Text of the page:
Accepted paper:

An integrated approach to city development, air quality management and liveability in Nairobi


Marie Thynell (Peace and Development)

Paper short abstract:

To achieve city development, liveability and air quality management in Urban Africa, a multidisciplinary and integrated approach was formed. In the age of the Anthropocene, clean air in cities is seen as a litmus test of the viability of the SDG's.

Paper long abstract:

In the near future extraordinary economic and population growth is expected to transform urban Africa. The African continent is the last of the huge continents to rapidly urbanize. Modern mainstream development exacerbate environmental deterioration amid economic growth in cities. "New solutions are needed; cities are growing so quickly that plans developed even a decade ago are now obsolete" (Agyepong, Lancet SSA 2017). In Kenya 2013, air pollution was the fourth most important health/disease risk factor. The presentation focus on the exposure to hazardous pollution in low-income settlements in Nairobi where polluted air provokes non-communicable diseases (cancer, cardiovascular diseases). Vulnerable families are at risk and in particular air pollution poses a great threat to malnourished women and children due to their smaller physical size and developing bodies. Most sources of outdoor air pollution are beyond the control and demand urgent action by the authorities, at all levels. In the Nairobi Integrated Urban Development Master Plan air quality is considered one of the most important obstacles impeding the development of a liveable, productive and sustainable city. To scrutinize the role of air quality as a driver of sustainable urban development, a multidisciplinary research agenda based on mixed methods was formed. It will identify and bridge critical knowledge gaps impeding the transition to liveable and sustainable African cities. We conclude that local capacity building and learning in collaboration with relevant institutions is required to confront uneven development and growing environmental, social and health challenges in Nairobi and other SSA cities.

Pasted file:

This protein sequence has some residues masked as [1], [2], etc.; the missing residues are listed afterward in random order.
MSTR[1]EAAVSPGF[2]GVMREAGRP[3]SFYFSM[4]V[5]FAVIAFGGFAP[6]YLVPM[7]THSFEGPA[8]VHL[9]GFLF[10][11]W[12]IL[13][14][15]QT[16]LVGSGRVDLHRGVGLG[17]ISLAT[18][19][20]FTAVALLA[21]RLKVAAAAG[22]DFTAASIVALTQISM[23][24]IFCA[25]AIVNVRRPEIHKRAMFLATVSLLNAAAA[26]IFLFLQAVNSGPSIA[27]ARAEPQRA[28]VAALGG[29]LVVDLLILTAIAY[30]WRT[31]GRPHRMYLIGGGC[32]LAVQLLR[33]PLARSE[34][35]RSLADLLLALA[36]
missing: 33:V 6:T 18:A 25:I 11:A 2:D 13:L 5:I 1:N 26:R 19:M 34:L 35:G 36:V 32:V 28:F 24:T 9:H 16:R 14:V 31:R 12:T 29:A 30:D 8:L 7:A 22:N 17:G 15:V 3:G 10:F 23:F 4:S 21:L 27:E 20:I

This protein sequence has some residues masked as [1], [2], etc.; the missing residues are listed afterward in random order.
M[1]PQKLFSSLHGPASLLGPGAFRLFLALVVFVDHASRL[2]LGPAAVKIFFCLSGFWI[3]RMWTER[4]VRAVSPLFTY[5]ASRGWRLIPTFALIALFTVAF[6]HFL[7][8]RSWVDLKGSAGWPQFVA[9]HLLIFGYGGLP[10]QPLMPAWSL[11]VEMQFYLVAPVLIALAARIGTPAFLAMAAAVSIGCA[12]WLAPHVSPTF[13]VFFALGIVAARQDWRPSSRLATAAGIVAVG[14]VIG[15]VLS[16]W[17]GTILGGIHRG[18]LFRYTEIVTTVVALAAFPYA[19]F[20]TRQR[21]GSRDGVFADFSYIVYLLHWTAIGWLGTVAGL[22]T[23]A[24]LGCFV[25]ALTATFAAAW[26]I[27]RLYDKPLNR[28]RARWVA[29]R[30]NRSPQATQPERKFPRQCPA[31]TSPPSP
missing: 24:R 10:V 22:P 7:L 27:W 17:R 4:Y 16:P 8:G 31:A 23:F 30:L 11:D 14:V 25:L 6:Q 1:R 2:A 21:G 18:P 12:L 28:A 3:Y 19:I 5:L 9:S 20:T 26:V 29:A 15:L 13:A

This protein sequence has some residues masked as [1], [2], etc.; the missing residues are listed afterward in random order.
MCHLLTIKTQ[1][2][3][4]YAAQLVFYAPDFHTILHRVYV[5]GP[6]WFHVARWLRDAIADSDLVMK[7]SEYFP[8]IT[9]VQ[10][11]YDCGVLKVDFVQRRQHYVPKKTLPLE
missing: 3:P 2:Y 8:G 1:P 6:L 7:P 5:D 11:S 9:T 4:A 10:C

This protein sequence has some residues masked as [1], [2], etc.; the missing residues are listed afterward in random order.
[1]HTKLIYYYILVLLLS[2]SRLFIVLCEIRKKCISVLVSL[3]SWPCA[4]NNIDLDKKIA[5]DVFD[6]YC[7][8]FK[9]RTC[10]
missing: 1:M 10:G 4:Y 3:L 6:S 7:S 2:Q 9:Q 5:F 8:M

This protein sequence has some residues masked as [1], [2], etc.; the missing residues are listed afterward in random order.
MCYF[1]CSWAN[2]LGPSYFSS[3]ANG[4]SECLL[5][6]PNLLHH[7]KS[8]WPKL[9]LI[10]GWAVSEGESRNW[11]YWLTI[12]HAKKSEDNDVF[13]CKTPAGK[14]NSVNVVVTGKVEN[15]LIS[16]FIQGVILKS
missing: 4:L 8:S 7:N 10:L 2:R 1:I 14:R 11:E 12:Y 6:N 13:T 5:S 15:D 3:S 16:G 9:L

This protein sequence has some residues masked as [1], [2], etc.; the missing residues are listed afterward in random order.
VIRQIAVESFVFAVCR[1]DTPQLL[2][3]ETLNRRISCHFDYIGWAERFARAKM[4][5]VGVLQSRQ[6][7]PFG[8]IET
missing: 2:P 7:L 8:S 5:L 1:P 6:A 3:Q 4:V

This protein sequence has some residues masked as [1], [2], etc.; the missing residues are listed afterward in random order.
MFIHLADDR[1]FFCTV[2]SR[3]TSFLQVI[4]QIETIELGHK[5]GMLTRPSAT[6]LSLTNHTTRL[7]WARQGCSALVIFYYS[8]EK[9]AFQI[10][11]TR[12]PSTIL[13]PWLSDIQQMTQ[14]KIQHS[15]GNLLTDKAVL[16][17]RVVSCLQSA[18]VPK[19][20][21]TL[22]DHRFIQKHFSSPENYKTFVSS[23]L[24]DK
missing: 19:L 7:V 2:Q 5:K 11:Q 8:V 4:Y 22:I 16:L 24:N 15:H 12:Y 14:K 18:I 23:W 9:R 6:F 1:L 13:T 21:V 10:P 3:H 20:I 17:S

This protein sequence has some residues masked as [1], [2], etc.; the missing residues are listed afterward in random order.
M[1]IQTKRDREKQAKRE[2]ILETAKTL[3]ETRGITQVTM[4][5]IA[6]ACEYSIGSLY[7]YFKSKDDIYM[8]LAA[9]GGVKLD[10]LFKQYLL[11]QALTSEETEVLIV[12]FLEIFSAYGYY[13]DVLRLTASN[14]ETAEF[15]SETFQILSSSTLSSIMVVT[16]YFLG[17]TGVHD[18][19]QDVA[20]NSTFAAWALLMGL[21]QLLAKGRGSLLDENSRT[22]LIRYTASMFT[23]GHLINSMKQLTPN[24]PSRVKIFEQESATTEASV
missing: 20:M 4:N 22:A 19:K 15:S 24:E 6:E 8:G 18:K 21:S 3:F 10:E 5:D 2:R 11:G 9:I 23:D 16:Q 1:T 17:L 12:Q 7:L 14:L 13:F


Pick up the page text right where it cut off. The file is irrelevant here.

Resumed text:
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Social Anthropology
Multiple African anthropocenes: universal concepts, local manifestations